Thousands of people have snapped up Apple's much-hyped iPhone following its launch in the United States on Friday. We got a chance to play with the device and assess its impact as a mobile phone and iPod.
Does it live up to the hype? How does the touch screen user interface work? Should other mobile phone manufacturers be concerned?
The iPhone undoubtedly looks lovely - from the front. That big glass touchscreen covers most of the face with the exception of the single main button.
Yes, it gets fingerprints, but it's a touchscreen - so get over it.
Crucially the screen is bright enough that you don't see any marks when you're using the iPhone.
I found the back of the handset quite disappointing. It's a sort of champagne coloured aluminium which has been given the look of brushed metal.
It felt a little cheap and certainly not as tactile as the rubberized finish on the HTC touch.
The iPhone is heavy enough that you feel this is a device that's got some substance to it. At the same time, it's lighter than some of the larger Windows Mobile smartphones.
The iPhone may have been over-hyped in some respects, but the operation is every bit as good as promised.
Programmes open and close quickly and beautifully. Switching from portrait to landscape more in certain applications is flawless.
Most impressive is browsing music in iPod mode. Coverflow works better than on any PC I've seen.
Shuttle back and forward between artwork with your finger, the iPhone never lags behind There's also nice little touches such as a fullscreen iris which opens to reveal the image when activating the camera.
This is the first of my main criticisms. Blackberry, Microsoft devices and everyone else who uses physical keyboards on their machines can breathe a sigh of relief.
Flawless running of applications
Touch interface works well, especially ┐pinch'
E-mail and web browsing are very simple
The iPhone uses a small on-screen keyboard. My indelicate thumbs hit the wrong buttons more often than the right ones.
The only way to really get it right is to point at each letter in turn with your index finger. How slow would that be?
There is some fairly sophisticated error correction, but it doesn't always get things right.
I'm told that keyboard technique improves after a week-or-so of using the iPhone. It would have to.
As mentioned before, the operation of the camera is as smooth and lovely as everything else on the iPhone.
Difficult on-screen keyboard
Poor camera specs and no video recording
Slow cellular data speed
Unlikely to have a wealth of 3rd party applications
However its specifications are not. Two megapixels seems badly underpowered these days.
That said Samsung's Blackjack produces better pictures from a 1.6mp camera than most devices with double the resolution.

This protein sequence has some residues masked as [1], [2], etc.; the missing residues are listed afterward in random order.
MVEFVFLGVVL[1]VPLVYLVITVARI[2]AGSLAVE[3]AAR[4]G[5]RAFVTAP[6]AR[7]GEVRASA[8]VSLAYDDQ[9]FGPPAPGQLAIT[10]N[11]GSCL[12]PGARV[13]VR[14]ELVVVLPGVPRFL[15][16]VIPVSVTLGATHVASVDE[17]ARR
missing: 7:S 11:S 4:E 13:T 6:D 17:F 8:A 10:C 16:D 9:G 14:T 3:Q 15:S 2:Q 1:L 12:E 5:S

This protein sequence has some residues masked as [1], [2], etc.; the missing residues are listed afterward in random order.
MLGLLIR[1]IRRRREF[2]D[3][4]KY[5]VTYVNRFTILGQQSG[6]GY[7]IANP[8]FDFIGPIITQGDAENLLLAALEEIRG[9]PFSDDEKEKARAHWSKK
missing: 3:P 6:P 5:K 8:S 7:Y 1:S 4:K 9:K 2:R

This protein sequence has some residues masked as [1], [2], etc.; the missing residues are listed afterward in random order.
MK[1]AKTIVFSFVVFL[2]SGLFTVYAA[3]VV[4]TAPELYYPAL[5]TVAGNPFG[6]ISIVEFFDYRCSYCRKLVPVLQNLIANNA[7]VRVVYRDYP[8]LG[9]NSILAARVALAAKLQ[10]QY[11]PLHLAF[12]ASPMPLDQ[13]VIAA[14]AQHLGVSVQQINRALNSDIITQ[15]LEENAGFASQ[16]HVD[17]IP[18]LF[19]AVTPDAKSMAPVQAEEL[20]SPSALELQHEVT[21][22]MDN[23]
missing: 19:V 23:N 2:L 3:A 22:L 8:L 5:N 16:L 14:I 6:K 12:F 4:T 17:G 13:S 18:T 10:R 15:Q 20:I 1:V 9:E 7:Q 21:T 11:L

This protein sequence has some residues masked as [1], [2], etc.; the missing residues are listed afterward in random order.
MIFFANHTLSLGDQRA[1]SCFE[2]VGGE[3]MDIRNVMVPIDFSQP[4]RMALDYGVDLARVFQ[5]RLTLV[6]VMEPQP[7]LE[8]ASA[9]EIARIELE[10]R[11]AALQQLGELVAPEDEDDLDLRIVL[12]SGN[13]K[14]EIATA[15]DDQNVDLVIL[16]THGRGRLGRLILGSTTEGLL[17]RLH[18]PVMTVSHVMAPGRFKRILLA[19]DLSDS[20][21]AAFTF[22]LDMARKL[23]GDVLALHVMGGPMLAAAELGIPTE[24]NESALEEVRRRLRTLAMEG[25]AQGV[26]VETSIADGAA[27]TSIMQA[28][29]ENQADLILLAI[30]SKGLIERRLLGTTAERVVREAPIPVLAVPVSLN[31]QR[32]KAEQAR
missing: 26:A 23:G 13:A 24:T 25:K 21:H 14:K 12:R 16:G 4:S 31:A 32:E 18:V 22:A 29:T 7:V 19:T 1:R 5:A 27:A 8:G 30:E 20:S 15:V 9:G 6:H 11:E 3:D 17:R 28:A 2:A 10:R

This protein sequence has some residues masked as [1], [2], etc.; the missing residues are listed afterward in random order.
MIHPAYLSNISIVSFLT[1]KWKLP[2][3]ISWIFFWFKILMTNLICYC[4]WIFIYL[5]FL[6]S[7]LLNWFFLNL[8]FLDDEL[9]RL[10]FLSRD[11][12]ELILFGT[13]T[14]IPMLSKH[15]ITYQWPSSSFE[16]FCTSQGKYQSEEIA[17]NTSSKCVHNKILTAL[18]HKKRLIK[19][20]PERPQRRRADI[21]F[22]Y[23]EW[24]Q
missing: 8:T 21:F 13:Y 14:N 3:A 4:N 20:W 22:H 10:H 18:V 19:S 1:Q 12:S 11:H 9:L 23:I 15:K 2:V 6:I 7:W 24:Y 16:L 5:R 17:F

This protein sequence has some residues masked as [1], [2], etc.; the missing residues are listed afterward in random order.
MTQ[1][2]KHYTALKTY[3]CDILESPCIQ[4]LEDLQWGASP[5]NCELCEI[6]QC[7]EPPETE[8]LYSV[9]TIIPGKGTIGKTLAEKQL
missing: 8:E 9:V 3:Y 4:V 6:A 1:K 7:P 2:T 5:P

Also disappointing is the lack of video recording. Given Apple's close working with Youtube, you'd think a video creation application would have been on the cards. Maybe that's one for a software upgrade.
E-MAIL AND WEB
Of all the applications, e-mail is the one that should make Microsoft's Windows Mobile people hang their heads in shame.
It supports POP3, IMAP and Exchange servers. Navigating an e-mail is, again, done by touch. Picture attachments appear embedded on the page and can be zoomed using the iPhone "pinch": dragging thumb and forefinger together on the screen zooms in. Doing the opposite zooms out.
The web browser is also a thing of great beauty. Full pages are rendered perfectly. Tapping and using the pinch zooms in and out. Landscape mode gives you plenty of screen space for viewing.
We were using the iPhone on a wi-fi connection where everything worked at a reasonable speed.
The real test will be using the iPhone on the slow 2.5G EDGE data network. One report claimed it took two minutes to load Yahoo.com. That, frankly is worse than useless. Roll on the HSDPA (4G) iPhone.
Other notable applications include YouTube. A customised interface brings up a shortlist of top videos, most popular etc. YouTube runs in landscape mode and looks very nice indeed thanks to the site converting much of its content to the high quality h.264 video standard.
Good luck trying this on a non-wi-fi connection, however.
Google maps does what Google Maps does. The iPhone version is a very slick port and works well with the touchscreen.
There is the facility to view Word and pdf files, but no editing and also no copy and pasting of text between applications, which is a weird decision.
Sadly, I can't comment on this as we weren't in a position to make any calls.
However don't expect to be doing any one press re-dialling. There are a number of "button" presses that need to be performed just to make a phone call - which is strange given the user interface simplicity.
There's also no multimedia messaging option or voice dialling.
Apple's claim that the iPhone is five years ahead of any other mobile is nonsense, in terms of actual tech specifications.
In particular, the antiquated data system lets it down badly. However, as a user experience it is probably about 10 years ahead.
Using the iPhone makes you feel quite angry towards other mobile manufacturers. What have they been doing? Fobbing us of with such truly awful interfaces?
However, I am conscious that where we do benefit on other platforms is the wealth of third party applications. I wonder when we will see a DivX player - one of the most popular video standards - for iPhone. When Apple deigns to give us one, I guess.
If Apple could sort out the camera, data speed and keyboard the iPhone would still not be perfect, but it wouldn't be far off.
Rory Cellan-Jones compares iPhone rivals with Tom Dunmore, Editor in Chief of Stuff Magazine.